38Tennessee (Rutherford County), Murfreesboro — December 31, 186210 A.M. - Noon
Despite stiffening Union resistance, the Confederate tide swept on. The Federals made stand after stand, only to give ground again. Take this short trail to a Union position among the woods and rock outcroppings. — Map (db m37435) HM
39Tennessee (Rutherford County), Murfreesboro — Doctor's Office
Every town of notable size had a country doctor. And although the doctor saw many of his patients by making house calls, he also maintained a small office near his residence where patients could come to him for treatment. This structure is furnished . . . — Map (db m90677) HM
40Tennessee (Rutherford County), Murfreesboro — 3A 161 — Donelson’s Brigade at Murfreesboro
General Daniel P. Donelson’s Tennessee Brigade (CSA) advanced across these fields on December 31, 1862, around 11 a.m. in support of Chalmers’ Brigade. Donelson’s lines were broken by Chalmers’ retreat and by the Cowan ruins. The brigade split in . . . — Map (db m21168) HM
41Tennessee (Rutherford County), Murfreesboro — Evergreen CemeteryConfederate Circle
The Confederate Circle at historic Evergreen Cemetery was established in 1890. The reburial of Confederate dead from across the county here took place the following year. Among those buried here is Robert James Campbell Gailbreath . . . — Map (db m69176) HM
42Tennessee (Rutherford County), Murfreesboro — Federal Troops on the Square
This view of the square looks to the west and depicts several wood and canvas "shebangs” that sheltered the Federal troops guarding the Provost Marshal's Office downtown. The soldiers constructed these makeshift shelters from all kinds of . . . — Map (db m146741) HM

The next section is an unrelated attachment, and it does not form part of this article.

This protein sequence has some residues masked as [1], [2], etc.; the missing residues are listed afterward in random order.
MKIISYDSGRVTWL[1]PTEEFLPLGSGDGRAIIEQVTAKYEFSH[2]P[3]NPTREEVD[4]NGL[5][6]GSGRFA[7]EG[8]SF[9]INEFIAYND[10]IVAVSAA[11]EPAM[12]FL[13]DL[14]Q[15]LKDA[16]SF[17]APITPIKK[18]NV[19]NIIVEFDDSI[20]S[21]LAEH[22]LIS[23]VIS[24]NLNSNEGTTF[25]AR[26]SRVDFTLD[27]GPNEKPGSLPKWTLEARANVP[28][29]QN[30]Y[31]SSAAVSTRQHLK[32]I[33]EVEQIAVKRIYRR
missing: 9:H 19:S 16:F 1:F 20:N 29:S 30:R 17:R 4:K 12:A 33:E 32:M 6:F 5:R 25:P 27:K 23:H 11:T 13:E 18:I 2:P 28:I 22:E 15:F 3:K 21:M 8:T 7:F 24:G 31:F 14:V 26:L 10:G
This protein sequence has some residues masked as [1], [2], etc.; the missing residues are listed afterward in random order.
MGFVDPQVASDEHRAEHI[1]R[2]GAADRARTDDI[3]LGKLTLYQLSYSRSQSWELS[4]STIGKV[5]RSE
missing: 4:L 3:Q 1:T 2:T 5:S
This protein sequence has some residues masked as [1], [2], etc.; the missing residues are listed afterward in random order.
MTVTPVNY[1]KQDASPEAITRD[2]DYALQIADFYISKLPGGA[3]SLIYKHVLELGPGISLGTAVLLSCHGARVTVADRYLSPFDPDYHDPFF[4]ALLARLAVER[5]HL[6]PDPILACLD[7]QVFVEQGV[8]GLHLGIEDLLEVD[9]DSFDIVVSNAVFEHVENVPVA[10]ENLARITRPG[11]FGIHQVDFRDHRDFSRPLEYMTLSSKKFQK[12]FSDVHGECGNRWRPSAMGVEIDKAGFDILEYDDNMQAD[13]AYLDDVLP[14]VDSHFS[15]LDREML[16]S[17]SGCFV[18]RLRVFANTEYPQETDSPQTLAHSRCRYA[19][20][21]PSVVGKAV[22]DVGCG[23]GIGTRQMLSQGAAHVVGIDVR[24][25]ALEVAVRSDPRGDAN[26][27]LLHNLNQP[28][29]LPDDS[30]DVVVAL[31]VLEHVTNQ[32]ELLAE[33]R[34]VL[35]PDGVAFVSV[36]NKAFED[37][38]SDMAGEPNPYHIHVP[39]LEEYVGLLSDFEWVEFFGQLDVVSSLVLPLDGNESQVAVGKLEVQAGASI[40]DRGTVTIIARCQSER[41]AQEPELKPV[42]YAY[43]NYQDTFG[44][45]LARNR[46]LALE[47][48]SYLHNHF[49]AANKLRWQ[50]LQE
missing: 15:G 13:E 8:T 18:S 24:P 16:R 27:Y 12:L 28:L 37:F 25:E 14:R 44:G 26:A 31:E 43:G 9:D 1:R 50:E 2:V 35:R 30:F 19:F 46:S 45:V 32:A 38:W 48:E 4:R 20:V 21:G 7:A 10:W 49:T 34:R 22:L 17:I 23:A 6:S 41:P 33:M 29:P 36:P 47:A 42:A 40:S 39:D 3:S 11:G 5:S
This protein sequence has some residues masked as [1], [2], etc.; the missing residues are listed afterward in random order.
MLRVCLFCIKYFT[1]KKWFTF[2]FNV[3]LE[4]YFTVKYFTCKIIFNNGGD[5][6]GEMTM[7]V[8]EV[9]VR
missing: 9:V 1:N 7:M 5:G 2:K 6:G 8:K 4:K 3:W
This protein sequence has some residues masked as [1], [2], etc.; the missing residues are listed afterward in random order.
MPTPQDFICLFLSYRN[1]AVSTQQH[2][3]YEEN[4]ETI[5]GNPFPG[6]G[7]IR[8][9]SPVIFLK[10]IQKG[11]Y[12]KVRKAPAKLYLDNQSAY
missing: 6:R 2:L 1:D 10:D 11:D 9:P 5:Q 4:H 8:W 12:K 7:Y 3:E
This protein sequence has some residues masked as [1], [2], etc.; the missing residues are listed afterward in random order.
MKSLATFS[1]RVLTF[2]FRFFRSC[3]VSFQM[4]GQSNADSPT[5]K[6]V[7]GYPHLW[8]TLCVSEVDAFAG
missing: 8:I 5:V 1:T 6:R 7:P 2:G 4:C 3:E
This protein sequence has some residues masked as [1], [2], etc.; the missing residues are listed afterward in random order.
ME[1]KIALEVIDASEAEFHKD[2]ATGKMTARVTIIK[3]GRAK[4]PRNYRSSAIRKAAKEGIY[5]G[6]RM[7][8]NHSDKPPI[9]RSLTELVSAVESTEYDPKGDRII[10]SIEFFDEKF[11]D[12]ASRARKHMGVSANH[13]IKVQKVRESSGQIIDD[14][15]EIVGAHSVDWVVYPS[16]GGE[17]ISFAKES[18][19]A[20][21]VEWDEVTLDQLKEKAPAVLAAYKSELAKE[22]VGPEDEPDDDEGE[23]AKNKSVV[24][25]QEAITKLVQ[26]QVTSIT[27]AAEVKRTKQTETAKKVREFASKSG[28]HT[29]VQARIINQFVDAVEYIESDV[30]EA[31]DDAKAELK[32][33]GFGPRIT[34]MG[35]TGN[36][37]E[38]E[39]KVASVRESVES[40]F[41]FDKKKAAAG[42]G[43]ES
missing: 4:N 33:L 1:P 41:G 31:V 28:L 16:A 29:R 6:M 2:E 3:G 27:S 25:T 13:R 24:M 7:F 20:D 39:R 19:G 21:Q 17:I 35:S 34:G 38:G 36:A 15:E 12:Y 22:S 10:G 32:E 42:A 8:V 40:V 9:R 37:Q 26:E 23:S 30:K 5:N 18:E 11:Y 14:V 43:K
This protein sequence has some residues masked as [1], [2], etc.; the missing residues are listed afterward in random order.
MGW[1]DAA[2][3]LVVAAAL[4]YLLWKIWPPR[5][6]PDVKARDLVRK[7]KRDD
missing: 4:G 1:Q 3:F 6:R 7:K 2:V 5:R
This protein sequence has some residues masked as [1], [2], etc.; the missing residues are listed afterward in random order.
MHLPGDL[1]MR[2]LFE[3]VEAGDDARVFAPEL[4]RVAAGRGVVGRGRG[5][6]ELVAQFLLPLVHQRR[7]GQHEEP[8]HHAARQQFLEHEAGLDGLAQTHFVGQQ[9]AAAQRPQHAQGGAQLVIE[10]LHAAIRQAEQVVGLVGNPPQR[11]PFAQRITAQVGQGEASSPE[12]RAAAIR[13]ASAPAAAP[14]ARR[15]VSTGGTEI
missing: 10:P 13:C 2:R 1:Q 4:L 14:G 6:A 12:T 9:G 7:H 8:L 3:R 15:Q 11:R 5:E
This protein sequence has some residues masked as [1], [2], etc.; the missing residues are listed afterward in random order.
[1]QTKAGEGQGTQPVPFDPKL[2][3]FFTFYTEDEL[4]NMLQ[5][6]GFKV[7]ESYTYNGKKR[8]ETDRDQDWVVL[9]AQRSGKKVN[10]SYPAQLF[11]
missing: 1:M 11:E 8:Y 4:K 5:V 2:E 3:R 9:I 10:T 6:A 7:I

43Tennessee (Rutherford County), Murfreesboro — Fields of Fire
At the end of 1863, more than fifty cannon stood ready to defend Fortress Rosecrans. Five, including one 8-inch siege howitzer, were assigned to Lunette Palmer. The lunettes of Fortress Rosecrans were primarily artillery platforms. The ground in . . . — Map (db m82456) HM
44Tennessee (Rutherford County), Murfreesboro — 3A 86 — Forrest’s Murfreesboro RaidJuly 13, 1862
Surrender of the Union garrison took place about 4:00 P.M. Units surrendering were Gen. T. T. Crittenden and staff, detachment of the 7th Pennsylvania Cavalry, detachment of the 8th Kentucky Cavalry, “B” Battery, Kentucky Light . . . — Map (db m19367) HM
45Tennessee (Rutherford County), Murfreesboro — 3A 84 — Forrest's Murfreesboro RaidJuly 13, 1862
A task force of Col. Nathan Bedford Forrest's Brigade, consisting of the 1st Georgia Battalion (Morrison) and led by Forrest in person, charged rapidly to this area, at daybreak where they overcame one company of the 9th Michigan Infantry and two . . . — Map (db m82457) HM
46Tennessee (Rutherford County), Murfreesboro — 3A 83 — Forrest's Murfreesboro RaidJuly 13, 1862
Arriving here from Woodbury at daybreak, Col. Nathan Bedford Forrest found the Federal garrison in three separate locations. The 8th Texas Cavalry (Wharton) attacked the 9th Michigan Infantry (Duffield) encamped to the north of this road with two . . . — Map (db m146752) HM
47Tennessee (Rutherford County), Murfreesboro — Forrest's Murfreesboro Raid Casualties
This monument is dedicated to the 26 Confederate soldiers commanded by Colonel Nathan Bedford Forrest who died on July 13, 1862, and are buried in this cemetery. 1st Corporal Edward H. Ross Co A. 8th Texas Cavalry, Texas Rangers 4th Corporal . . . — Map (db m146735) WM
48Tennessee (Rutherford County), Murfreesboro — Fortress Rosecrans